In the Matter of the Marriage of Joseph Emanuel Murgola and Kimberly Ann Blythe Appeal from 507th District Court of Harris County (memorandum opinion)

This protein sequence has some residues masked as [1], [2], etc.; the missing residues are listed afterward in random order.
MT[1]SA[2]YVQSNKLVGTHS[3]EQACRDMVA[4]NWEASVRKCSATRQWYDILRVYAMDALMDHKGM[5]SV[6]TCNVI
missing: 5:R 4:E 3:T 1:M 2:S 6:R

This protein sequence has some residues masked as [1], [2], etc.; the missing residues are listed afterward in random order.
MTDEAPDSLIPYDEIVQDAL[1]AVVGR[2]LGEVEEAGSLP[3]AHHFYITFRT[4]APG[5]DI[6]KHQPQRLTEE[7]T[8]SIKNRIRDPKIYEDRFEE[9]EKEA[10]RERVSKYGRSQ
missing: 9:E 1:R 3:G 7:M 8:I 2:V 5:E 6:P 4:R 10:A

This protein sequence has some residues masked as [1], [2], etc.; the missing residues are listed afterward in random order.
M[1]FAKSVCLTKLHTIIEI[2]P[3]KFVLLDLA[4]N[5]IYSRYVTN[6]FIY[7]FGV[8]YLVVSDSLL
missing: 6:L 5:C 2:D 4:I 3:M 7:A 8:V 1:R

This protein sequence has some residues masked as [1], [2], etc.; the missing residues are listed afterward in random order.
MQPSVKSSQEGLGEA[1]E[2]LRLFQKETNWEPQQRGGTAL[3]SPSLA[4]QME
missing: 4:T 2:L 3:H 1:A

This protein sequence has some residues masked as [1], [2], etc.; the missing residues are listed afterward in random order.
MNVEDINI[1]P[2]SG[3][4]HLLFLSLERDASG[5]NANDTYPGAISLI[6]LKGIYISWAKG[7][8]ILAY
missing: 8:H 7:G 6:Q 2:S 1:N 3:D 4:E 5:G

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Affirmed in Part; Reversed and Rendered in Part and Memorandum Opinion filed August 16, 2022. In The Fourteenth Court of Appeals NO. 14-21-00139-CV IN THE MATTER OF THE MARRIAGE OF JOSEPH EMANUEL MURGOLA AND KIMBERLY ANN BLYTHE On Appeal from the 507th District Court Harris County, Texas Trial Court Cause No. 2019-12994 MEMORANDUM OPINION Joseph Emanuel Murgola appeals from a final decree of divorce dissolving his marriage to Kimberly Ann Blythe. In two issues, Murgola asserts the trial court abused its discretion (1) by characterizing real property as Blythe’s separate property; and (2) by signing temporary orders pending appeal requiring Murgola to pay $10,000 in Blythe’s attorney’s fees incurred prior to the appeal. We affirm the trial court’s divorce decree. Concluding attorney’s fees were not authorized, we reverse the portion of the trial court’s temporary orders that awards attorney’s fees incurred prior to the appeal. BACKGROUND The parties were married April 4, 1997. Murgola filed an original petition for divorce on February 21, 2019, and Blythe filed a counter-petition. At the time the petitions were filed there were no minor children of the marriage. Both parties requested disproportionate shares of the parties’ marital estate. The parties’ primary dispute at trial was the characterization as separate property of a building purchased by Blythe in August 1997 after the parties were married in April 1997. In 1990, Blythe signed a five-year lease for a building located at 600 W. Gray in Houston (the Property). In 1995 Blythe renewed the lease. In August 1997, after the parties were married, Blythe purchased the building in which she operated a pub. Blythe testified that she signed a written lease in 1995, which gave her the option to purchase the Property. She testified that by the time of trial she had lost the written leasing document. In 2017 Blythe sold the Property through a Special Warranty Deed. The deed began, “That KIMBERLY BLYTHE, joined pro forma by her husband, JOSEPH MURGOLA, since this property is her separate property and not part of their homestead . . .” The deed contains Murgola’s signature underneath a recitation that, “This Deed is joined pro forma by Kimberly Blythe’s husband, Joseph Murgola, since the Property is Kimberly Blythe’s separate property and not a part of their homestead.” Jeannie McClure, a valuation expert, testified based on her report, that the Property was Blythe’s separate property. As evidence that the Property was Blythe’s separate property McClure reviewed several documents including “multiple documents wherein the business property owned is in [Blythe’s] personal name, and 2 not joined by her spouse.” McClure relied on the Special Warranty Deed executed by Blythe when she sold the Property in 2017. That deed reflected that Murgola signed under a recitation noting that the Property was Blythe’s separate property. According to McClure, the net proceeds of the 2017 sale were $510,430. McClure traced the proceeds of the sale to a Fidelity account in Blythe’s name. After hearing evidence and the parties’ arguments, the trial court orally rendered judgment granting the parties’ divorce. The trial court subsequently signed a final decree of divorce dividing the parties’ assets and debts. As relevant to this appeal, the trial court determined that the Property at 600 W. Gray and the proceeds from the sale of the Property were Blythe’s separate property. ANALYSIS I. Division of the Marital Estate In Murgola’s first issue he asserts the trial court abused its discretion by characterizing the Property at 600 W. Gray as Blythe’s separate property. In a divorce decree, the trial court “shall order a division of the estate of the parties in a manner that the court deems just and right, having due regard for the rights of each party and any children of the marriage.” Tex. Fam. Code § 7.001. A “just and right” division does not require a trial court to divide the marital estate into equal shares. See Murff v. Murff, 615 S.W.2d 696, 698–99 (Tex. 1981). We review the trial court’s property division for an abuse of discretion; to disturb a trial court’s division of property, a party must show the trial court clearly abused its discretion by a division or an order that is manifestly unjust and unfair. Stavinoha v. Stavinoha, 126 S.W.3d 604, 607 (Tex. App.—Houston [14th Dist.] 2004, no pet.). Under this abuse of discretion standard, the legal and factual sufficiency of the evidence are not independent grounds of error, but are merely relevant factors in assessing whether 3 the trial court abused its discretion. Id. The Family Code defines separate property as property owned or claimed by a spouse before marriage, acquired during the marriage by gift, devise, or descent, or as a recovery for personal injuries sustained during the marriage. Tex. Fam. Code § 3.001; Barnett v. Barnett, 67 S.W.3d 107, 111 (Tex. 2001); see also Tex. Const. art. XVI, § 15 (“All property, both real and personal, of a spouse owned or claimed before marriage, and that acquired afterward by gift, devise or descent, shall be the separate property of that spouse; and laws shall be passed more clearly defining the rights of the spouses, in relation to separate and community property . . . .”). Community property consists of the property, other than separate property, acquired by either spouse during marriage. Tex. Fam. Code § 3.002; Barnett, 67 S.W.3d at 111. The characterization of property as either community or separate is determined by the inception of title to the property. Smith v. Smith, 22 S.W.3d 140, 145 (Tex. App.—Houston [14th Dist.] 2000, no pet.). Inception of title occurs when a party first has a claim to the property by virtue of which title is finally vested. Id. All property possessed by either spouse during or upon dissolution of the marriage is presumed to be community property. Tex. Fam. Code § 3.003(a). To overcome the community property presumption, a spouse claiming assets as separate property must establish their separate character by clear and convincing evidence. Tex. Fam. Code § 3.003(b); Stavinoha, 126 S.W.3d at 607 (Tex. App.— Houston [14th Dist.] 2004, no pet.). “Clear and convincing” evidence means the measure or degree of proof that will produce in the mind of the trier of fact a firm belief or conviction as to the truth of the allegations sought to be established. In re J.F.C., 96 S.W.3d 256, 264 (Tex. 2002); see also Tex. Fam. Code § 3.003(b). The trial court found that the Property at 600 W. Gray was Blythe’s separate property and awarded certain funds that comprised what was remaining of the 4 proceeds of the sale to Blythe as her separate property. The trial court also divided the marital assets, including funds in several bank accounts, horses, household items, jewelry and personal effects, and vehicles. The trial court further entered an equalizing judgment against Blythe because there were insufficient community assets to provide for a just and right division of the estate. We employ a two-part test when reviewing alleged characterization errors. In re Marriage of Harrison, 557 S.W.3d 99, 140 (Tex. App.—Houston [14th Dist.] 2018, pet. denied). Under this test, Murgola must show both a characterization error and harm—i.e., a division or an order that is manifestly unjust and unfair. See id. Thus, we need not reverse a trial court’s division of property when the party claiming a mischaracterization fails to show how the erroneous characterization of community property as separate property caused the trial court to abuse its discretion in dividing the marital estate. See Lynch v. Lynch, 540 S.W.3d 107, 133 (Tex. App.—Houston [1st Dist.] 2017, pet. denied); In re Marriage of McNelly, No. 14-13-00281-CV, 2014 WL 2039855, at *7 (Tex. App.—Houston [14th Dist.] May 15, 2014, pet. denied) (mem. op.) (“Mischaracterization of community property as separate property is harmful and requires reversal only if the mischaracterization affects the just and right division of the community estate.”). Assuming Murgola is correct that the trial court mischaracterized the Property as Blythe’s separate property, the record does not support Murgola’s assertion that the trial court’s ruling resulted in an overall division of the marital estate that was not “just and right.” See Tex. Fam. Code § 7.001. To determine whether the trial court divided the community estate in a “just and right” manner, we must have the trial court’s findings on the value of those assets. Harrison, 557 S.W.3d at 141. “Without findings of fact, we do not know the basis for the division, the values assigned to the community assets, or the percentage of the marital estate that each 5 party received.” Id. (quoting Vasudevan v. Vasudevan, No. 14-14-00675-CV, 2015 WL 4774569, at *4 (Tex. App.—Houston [14th Dist.] Aug. 13, 2015, no pet.) (mem. op.). Here, the trial court did not file findings of fact and conclusions of law reflecting the value the court assigned to each community asset or liability, the value of the community property, or the factors the trial court considered in dividing the marital estate. Because we have no findings of fact, Murgola has not made the requisite showing that the purported mischaracterization of the property led to a division of the marital estate that was not just and right. See Harrison, 557 S.W.3d at 141–42 (“Although [wife] characterizes as material the difference between the overall community estate’s value if seventy percent of the home is [husband’s] separate property versus the estate’s value if the house is one hundred percent community, without evidence of the value of all the community assets we have no way to determine whether the trial court’s award to [wife] of other community assets did not result in a just and right division given the totality of the circumstances.”). In asserting that the trial court’s alleged mischaracterization of the Property was harmful error Murgola cites Evans v. Evans, 14 S.W.3d 343, 347 (Tex. App.— Houston [14th Dist.] 2000, no pet.). In Evans, this court determined that the mischaracterization of the parties’ house as separate property affected the just and right division of the community estate. Id. at 346–47. The facts in Evans are distinguishable from today’s case in that, in Evans, the trial court filed findings of fact, which reflected that the house was the main asset of the marital estate. Id. at 347. Here, we do not have such findings, nor can we determine from the record alone whether the Property was the main asset of the marital estate. Murgola further asserts this court’s holding in Harrison does not apply to this case because (1) he was not required to request findings of fact and conclusions of 6 law; and (2) the trial court made findings of fact in the judgment with regard to the Property. Murgola misinterprets this court’s holding in Harrison. In Harrison, we held that we cannot determine the harm, if any, from the mischaracterization of community property as separate property if we do not have findings of fact reflecting the value the trial court assigned to each community asset or liability, the value of the community property, or the factors the trial court considered in dividing the estate. See In re Marriage of Rangel & Tovias-Rangel, 580 S.W.3d 675, 683 (Tex. App.—Houston [14th Dist.] 2019, no pet.) (applying the holding in Harrison even though findings of fact and conclusions of law were requested but not filed). Whether Murgola was required to request findings of fact and conclusions of law in order to appeal the divorce decree does not bear on our review of the harm, if any, of the mischaracterization of community property. Murgola points to the trial court’s finding in the rendition and in the decree that the Property was Blythe’s separate property. Murgola argues that no separate findings of fact and conclusions of law were required. As stated above, the trial court’s finding on one of the parties’ assets does not aid in our determination of harm from the alleged mischaracterization of property. Without findings reflecting values assigned to each community asset or liability, the value of the community property, or the factors the court considered in dividing the community estate, we cannot determine if the mischaracterization of the property caused an unjust division of the marital estate. See Harrison, 557 S.W.3d at 141–42 In that regard, the court’s finding on the value of the separate property does not inform our analysis of harm as it relates to a just and right division of the marital estate. Because Murgola failed to show harm in the alleged mischaracterization of the Property as Blythe’s separate property, we overrule Murgola’s first issue. 7 II. Temporary Orders In Murgola’s second issue he asserts the trial court abused its discretion by awarding Blythe attorney’s fees in connection with temporary orders pending appeal. Challenges to post-decree temporary orders may be raised in the appeal of the decree. See Benoit v. Benoit, No. 01-15-00023-CV, 2015 WL 9311401, at *14 n.5 (Tex. App.—Houston [1st Dist.] Dec. 22, 2015, no pet.) (mem. op.). We therefore address this issue in Murgola’s appeal of the divorce decree. The trial court signed the final divorce decree on February 10, 2021. On December 30, 2020, the trial court signed a document titled, “Judge’s Rendition on Final Divorce.” That document, while not a final decree, listed the property division and equalization judgment in favor of Murgola. On January 3, 2021, Murgola filed a motion for temporary orders pending appeal. See Tex. Fam. Code § 6.709(a) (“In a suit for dissolution of a marriage, on the motion of a party or on the court’s own motion, after notice and hearing, the trial court may render a temporary order as considered equitable and necessary for the preservation of the property and for the protection of the parties during an appeal”). Murgola requested that the trial court preserve the funds during the appeal by either (1) suspending the court’s decree as it related to the proceeds from the sale of the Property; (2) extending the temporary orders entered before the decree; or (3) ordering Blythe to file a supersedeas bond. Less than two weeks later, on January 14, 2021, Murgola filed a petition for writ of mandamus in this court complaining of the trial court’s failure to rule on his motion for temporary orders and asserting his right to temporary orders pending appeal. Citing fear that the disputed funds would “vanish,” Murgola filed an emergency motion in this court asking this court to stay submission of the final decree for the court’s signature until we ruled on the petition for writ of mandamus. On January 14, 2021, we granted Murgola’s motion for stay and requested a 8 response to the petition from Blythe. The next day, January 15, 2021, the trial court held a hearing on Murgola’s motion for temporary orders pending appeal. At the hearing Murgola identified $792,924.56 in disputed funds and asked that the trial court’s temporary order freezing those funds be extended pending appeal. At the hearing, the trial court stated that it would issue temporary orders pending appeal freezing the disputed funds. On January 22 and 27, 2021, the trial court continued the post-trial hearing on the entry of temporary orders pending appeal. During the hearing on January 27, the trial court stated its intent to freeze the funds, which reflected the remaining proceeds from the sale of the Property. On January 28, 2021, Murgola supplemented his petition for writ of mandamus “to inform the Court of developments in the proceedings below” and again asking this court to order the trial court to grant his motion for temporary orders pending appeal. On February 10, 2021, the trial court further continued the hearing on Murgola’s request for temporary orders pending appeal. During this hearing Blythe asked the court to award her attorney’s fees required to respond to Murgola’s posttrial motions. Blythe’s attorney, John “Bo” Nichols, testified that up to January 20, 2021, his fees were $18,750 excluding his time spent on the three post-trial hearings. Nichols testified that $25,000 would be a reasonable and necessary fee, including the time spent in the post-trial hearings. Following the hearing, the trial court on February 13, 2021 signed temporary orders as follows: • IT IS ORDERED that all funds in Bank of America account ending XXXX9331 shall be released/unfrozen and Respondent, Kimberly Blythe, shall be allowed full access to and authority over same, without any restrictions. 9 • IT IS ORDERED that up to $400,000.00 in Fidelity Accounts ending XXXX1482 and/or XXXX0687 are hereby frozen and said $400,000.00 corpus in said accounts shall not be disbursed until further order of the Court. • IT IS ORDERED that any interest earned or gained on the above referenced $400,000.00 in Fidelity Accounts ending XXXX1482 and/or XXXX0687 shall be paid or otherwise disbursed to Respondent, Kimberly Blythe, during the pendency of appeal. • IT IS ORDERED that Petitioner, Joseph Murgola, shall post a supersedeas cash bond of $400,00.00 to cover the above referenced frozen funds. • IT IS ORDERED that Petitioner, Joseph Murgola, pay (via cashier’s check or money order) to Respondent’s attorney . . . $10,000.00 in attorney fees by 5:00 p.m. on February 26, 2021. Murgola supplemented his petition for writ of mandamus with a copy of the court’s order challenging the trial court’s temporary orders. We denied mandamus relief. In re Murgola, No. 14-21-00034-CV, 2021 WL 4852221, at *1 (Tex. App.— Houston [14th Dist.] Oct. 19, 2021, orig. proceeding) (mem. op.). After this appeal was filed, Murgola filed a motion to stay the portion of the trial court’s temporary orders that required him to post a supersedeas bond, and to pay Blythe’s attorney’s fees of $10,000 on February 26, 2021. This court granted the motion in part, staying the attorney’s fees award until mandate issues in this appeal. On appeal, Murgola asserts the trial court abused its discretion in awarding attorney’s fees pursuant to section 6.709 of the Family Code. Specifically, Murgola asserts the attorney’s fees are: (1) not authorized under section 6.709; (2) not supported by sufficient evidence; and (3) improper as awarded because they were not conditioned on a successful appeal. We agree with Murgola’s first contention that the fees were not authorized by section 6.709 of the Family Code. Section 6.709 of the Family Code authorizes a trial court to “render a 10 temporary order as considered equitable and necessary for the preservation of the property and for the protection of the parties during an appeal, including an order. . . requiring the payment of reasonable and necessary attorney’s fees and expenses[.]” Tex. Fam. Code § 6.709(a)(2). Any award of appellate attorney’s fees should be conditioned on an unsuccessful appeal and an unconditional award is improper. In re Christensen, No. 01-16-00893-CV, 2017 WL 1485574, at *3 (Tex. App.— Houston [1st Dist.] Apr. 25, 2017, orig. proceeding) (mem. op.) Because section 6.709 requires that fees be necessary for the preservation of property or protection of the parties during the appeal, the trial court erred by awarding fees not incurred during the appeal. See In re Fuentes, No. 01-16-00951CV, 2017 WL 3184760, at *9 (Tex. App.—Houston [1st Dist.] July 27, 2017, orig. proceeding) (mem. op.) (“As long as there is a credible showing of the need for [appellate] attorney’s fees in the amount requested and the ability of the opposing spouse to meet that need, the trial court has authority by temporary orders to require payment of such fees.”) (quoting Halleman v. Halleman, 379 S.W.3d 443, 454 (Tex. App.—Fort Worth 2012, no pet.)). Blythe concedes in her brief that section 6.709 only authorizes the trial court to award appellate attorney’s fees conditioned on an unsuccessful appeal. Blythe argues, however, that she presented sufficient evidence of reasonable and necessary attorney’s fees and that her failure to segregate appellate fees from those fees incurred prior to the appeal is remediable. We disagree. The record reflects exhibits, including Blythe’s attorney’s affidavit and invoice to Blythe for attorney’s fees. According to Nichols’ affidavit, he was retained August 4, 2020 to represent Blythe. Blythe sought attorney’s fees for Nichols’ representation in response to Murgola’s request for temporary orders. Nichols submitted invoices beginning January 14, 2021 through January 20, 2021. 11 Those invoices reflected preparation for the hearings on temporary orders, not for appeal. Notice of appeal was filed March 10, 2021. Recovery of attorney’s fees under section 6.709 requires proof that the awarded fees were reasonably incurred or necessary for defense of the divorce decree on appeal. See In re Fuentes, 2017 WL 3184760, at *8. Absent such proof, the trial court abused its discretion in awarding $10,000 in attorney’s fees to Blythe. Because the fees testified to by Blythe’s attorney were incurred before the appeal, section 6.709 does not authorize the award. Id. at *9 (“Because section 6.709 requires that fees be necessary for the preservation of property or protection of the parties during the appeal, the trial court erred by awarding fees not incurred during the appeal.”). We sustain Murgola’s second issue. CONCLUSION We affirm the trial court’s divorce decree. We reverse the portion of the trial court’s post-judgment February 13, 2021 temporary orders that awards attorney’s fees and render judgment that Blythe is not entitled to the attorney’s fees awarded. /s/ Jerry Zimmerer Justice Panel consists of Justices Bourliot, Zimmerer, and Spain. 12